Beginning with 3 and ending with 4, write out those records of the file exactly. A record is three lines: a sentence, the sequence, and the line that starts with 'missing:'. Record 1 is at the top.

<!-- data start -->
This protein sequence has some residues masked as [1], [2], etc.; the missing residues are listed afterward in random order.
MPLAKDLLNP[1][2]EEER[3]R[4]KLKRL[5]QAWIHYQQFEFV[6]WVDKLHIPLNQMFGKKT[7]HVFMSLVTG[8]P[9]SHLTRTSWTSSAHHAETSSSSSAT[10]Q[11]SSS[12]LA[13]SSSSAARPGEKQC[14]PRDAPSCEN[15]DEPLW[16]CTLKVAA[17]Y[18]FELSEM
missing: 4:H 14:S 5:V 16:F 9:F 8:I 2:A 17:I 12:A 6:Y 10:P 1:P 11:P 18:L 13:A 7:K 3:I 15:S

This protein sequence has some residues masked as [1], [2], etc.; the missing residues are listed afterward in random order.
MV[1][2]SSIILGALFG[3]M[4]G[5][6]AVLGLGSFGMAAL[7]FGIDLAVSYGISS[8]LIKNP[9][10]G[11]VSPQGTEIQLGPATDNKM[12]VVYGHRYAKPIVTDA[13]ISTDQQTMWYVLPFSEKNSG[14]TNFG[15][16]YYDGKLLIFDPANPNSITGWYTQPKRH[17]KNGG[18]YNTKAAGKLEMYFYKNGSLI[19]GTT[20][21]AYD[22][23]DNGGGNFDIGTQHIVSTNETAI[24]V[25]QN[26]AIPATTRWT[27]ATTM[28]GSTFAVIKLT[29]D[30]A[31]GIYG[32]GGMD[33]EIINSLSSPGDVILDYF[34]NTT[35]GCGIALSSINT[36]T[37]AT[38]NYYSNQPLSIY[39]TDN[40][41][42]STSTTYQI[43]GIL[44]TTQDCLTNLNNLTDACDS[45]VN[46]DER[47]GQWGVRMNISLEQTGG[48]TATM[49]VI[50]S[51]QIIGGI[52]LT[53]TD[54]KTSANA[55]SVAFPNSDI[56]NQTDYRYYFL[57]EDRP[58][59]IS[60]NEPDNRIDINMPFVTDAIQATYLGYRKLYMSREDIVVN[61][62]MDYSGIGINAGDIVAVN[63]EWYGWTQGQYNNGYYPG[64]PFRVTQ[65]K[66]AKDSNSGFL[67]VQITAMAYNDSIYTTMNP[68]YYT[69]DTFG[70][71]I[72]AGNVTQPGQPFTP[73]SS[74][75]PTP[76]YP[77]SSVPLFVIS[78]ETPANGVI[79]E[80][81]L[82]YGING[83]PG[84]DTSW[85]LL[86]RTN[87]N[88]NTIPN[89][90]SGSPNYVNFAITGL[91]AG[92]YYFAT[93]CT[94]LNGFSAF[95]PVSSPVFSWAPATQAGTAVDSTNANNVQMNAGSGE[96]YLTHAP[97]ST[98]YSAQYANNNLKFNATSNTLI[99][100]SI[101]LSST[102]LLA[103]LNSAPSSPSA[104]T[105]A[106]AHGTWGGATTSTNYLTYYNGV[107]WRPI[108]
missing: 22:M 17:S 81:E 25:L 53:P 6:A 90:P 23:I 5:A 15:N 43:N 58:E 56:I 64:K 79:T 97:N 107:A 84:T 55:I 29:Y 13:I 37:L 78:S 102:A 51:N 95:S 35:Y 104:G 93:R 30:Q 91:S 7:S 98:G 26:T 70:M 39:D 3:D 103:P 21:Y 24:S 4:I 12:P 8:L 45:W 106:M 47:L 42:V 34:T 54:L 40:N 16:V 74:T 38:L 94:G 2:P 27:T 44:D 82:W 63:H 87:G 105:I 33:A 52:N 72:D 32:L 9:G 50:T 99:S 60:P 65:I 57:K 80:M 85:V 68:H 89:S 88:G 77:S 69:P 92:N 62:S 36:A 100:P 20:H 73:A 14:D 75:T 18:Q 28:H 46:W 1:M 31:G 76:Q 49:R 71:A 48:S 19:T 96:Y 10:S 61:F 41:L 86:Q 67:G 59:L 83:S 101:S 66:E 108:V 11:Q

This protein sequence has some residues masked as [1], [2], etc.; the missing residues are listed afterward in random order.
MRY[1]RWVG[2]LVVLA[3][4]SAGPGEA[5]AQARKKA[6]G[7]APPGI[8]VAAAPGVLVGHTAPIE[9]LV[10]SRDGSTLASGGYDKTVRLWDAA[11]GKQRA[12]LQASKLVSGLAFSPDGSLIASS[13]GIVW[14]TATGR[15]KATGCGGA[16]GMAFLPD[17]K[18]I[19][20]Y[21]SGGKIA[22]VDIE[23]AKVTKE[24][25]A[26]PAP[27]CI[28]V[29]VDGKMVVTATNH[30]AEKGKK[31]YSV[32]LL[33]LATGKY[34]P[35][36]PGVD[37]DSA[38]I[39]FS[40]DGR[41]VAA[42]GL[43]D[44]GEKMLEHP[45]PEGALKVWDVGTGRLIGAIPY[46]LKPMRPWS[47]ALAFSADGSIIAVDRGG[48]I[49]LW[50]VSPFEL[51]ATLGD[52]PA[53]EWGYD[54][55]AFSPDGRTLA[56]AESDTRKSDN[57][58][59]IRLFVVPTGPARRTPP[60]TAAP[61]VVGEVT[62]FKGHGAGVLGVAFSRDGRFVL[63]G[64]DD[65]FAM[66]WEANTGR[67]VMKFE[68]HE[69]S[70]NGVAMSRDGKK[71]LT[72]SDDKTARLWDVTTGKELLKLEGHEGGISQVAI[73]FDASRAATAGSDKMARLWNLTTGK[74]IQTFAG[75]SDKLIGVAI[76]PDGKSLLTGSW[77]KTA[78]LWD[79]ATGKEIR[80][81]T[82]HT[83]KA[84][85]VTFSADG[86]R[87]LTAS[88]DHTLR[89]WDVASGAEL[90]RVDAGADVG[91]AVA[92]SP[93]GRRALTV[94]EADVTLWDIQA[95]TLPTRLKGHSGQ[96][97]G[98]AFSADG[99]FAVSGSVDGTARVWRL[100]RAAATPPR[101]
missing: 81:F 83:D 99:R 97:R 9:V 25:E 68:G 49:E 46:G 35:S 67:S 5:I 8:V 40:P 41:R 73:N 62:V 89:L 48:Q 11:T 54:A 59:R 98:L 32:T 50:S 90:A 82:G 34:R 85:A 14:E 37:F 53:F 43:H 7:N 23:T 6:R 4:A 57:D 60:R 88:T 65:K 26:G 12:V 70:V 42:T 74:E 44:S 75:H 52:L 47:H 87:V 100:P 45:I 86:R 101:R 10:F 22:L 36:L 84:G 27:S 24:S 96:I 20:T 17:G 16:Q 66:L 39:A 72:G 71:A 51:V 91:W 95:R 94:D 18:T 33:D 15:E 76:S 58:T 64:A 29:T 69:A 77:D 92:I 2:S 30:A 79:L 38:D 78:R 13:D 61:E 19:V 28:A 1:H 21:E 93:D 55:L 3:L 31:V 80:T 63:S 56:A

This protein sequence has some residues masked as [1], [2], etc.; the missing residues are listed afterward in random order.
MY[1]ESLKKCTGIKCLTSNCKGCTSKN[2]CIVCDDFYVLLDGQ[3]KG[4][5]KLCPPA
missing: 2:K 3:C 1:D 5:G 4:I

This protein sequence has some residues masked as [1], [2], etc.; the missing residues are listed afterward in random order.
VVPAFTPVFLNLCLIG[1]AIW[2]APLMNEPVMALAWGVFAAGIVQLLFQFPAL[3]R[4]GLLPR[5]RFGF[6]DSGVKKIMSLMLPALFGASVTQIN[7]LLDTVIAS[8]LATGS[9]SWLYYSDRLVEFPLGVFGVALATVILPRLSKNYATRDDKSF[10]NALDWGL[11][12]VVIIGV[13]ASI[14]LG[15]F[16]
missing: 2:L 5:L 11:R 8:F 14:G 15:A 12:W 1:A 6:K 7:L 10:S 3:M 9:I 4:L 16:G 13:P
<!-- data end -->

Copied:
This protein sequence has some residues masked as [1], [2], etc.; the missing residues are listed afterward in random order.
MRY[1]RWVG[2]LVVLA[3][4]SAGPGEA[5]AQARKKA[6]G[7]APPGI[8]VAAAPGVLVGHTAPIE[9]LV[10]SRDGSTLASGGYDKTVRLWDAA[11]GKQRA[12]LQASKLVSGLAFSPDGSLIASS[13]GIVW[14]TATGR[15]KATGCGGA[16]GMAFLPD[17]K[18]I[19][20]Y[21]SGGKIA[22]VDIE[23]AKVTKE[24][25]A[26]PAP[27]CI[28]V[29]VDGKMVVTATNH[30]AEKGKK[31]YSV[32]LL[33]LATGKY[34]P[35][36]PGVD[37]DSA[38]I[39]FS[40]DGR[41]VAA[42]GL[43]D[44]GEKMLEHP[45]PEGALKVWDVGTGRLIGAIPY[46]LKPMRPWS[47]ALAFSADGSIIAVDRGG[48]I[49]LW[50]VSPFEL[51]ATLGD[52]PA[53]EWGYD[54][55]AFSPDGRTLA[56]AESDTRKSDN[57][58][59]IRLFVVPTGPARRTPP[60]TAAP[61]VVGEVT[62]FKGHGAGVLGVAFSRDGRFVL[63]G[64]DD[65]FAM[66]WEANTGR[67]VMKFE[68]HE[69]S[70]NGVAMSRDGKK[71]LT[72]SDDKTARLWDVTTGKELLKLEGHEGGISQVAI[73]FDASRAATAGSDKMARLWNLTTGK[74]IQTFAG[75]SDKLIGVAI[76]PDGKSLLTGSW[77]KTA[78]LWD[79]ATGKEIR[80][81]T[82]HT[83]KA[84][85]VTFSADG[86]R[87]LTAS[88]DHTLR[89]WDVASGAEL[90]RVDAGADVG[91]AVA[92]SP[93]GRRALTV[94]EADVTLWDIQA[95]TLPTRLKGHSGQ[96][97]G[98]AFSADG[99]FAVSGSVDGTARVWRL[100]RAAATPPR[101]
missing: 81:F 83:D 99:R 97:R 9:V 25:E 68:G 49:E 46:G 35:S 67:S 5:I 8:V 40:P 41:R 73:N 62:V 89:L 48:Q 11:T 54:A 59:R 98:L 32:T 50:S 90:A 82:G 34:R 85:A 14:E 37:F 53:F 43:H 7:N 23:T 6:R 4:A 57:D 60:R 88:T 65:K 26:G 12:V 70:V 42:T 74:E 44:S 75:H 52:L 47:H 87:V 100:P 45:I 86:R 101:R 10:F 22:L 36:L 84:G 27:S 24:S 96:I 20:T 17:G 16:Q 66:L 39:A 72:G 71:A 51:V 91:W 95:R 94:D 18:T 33:D 15:E 76:S 58:T 64:A 29:T 69:A 77:D 92:I 2:S 30:A 79:L 38:D 78:R 13:D 61:E 19:V 28:A 1:H 21:E 93:D 55:L 3:L 31:V 80:T 63:S 56:A

This protein sequence has some residues masked as [1], [2], etc.; the missing residues are listed afterward in random order.
MY[1]ESLKKCTGIKCLTSNCKGCTSKN[2]CIVCDDFYVLLDGQ[3]KG[4][5]KLCPPA
missing: 2:K 3:C 1:D 5:G 4:I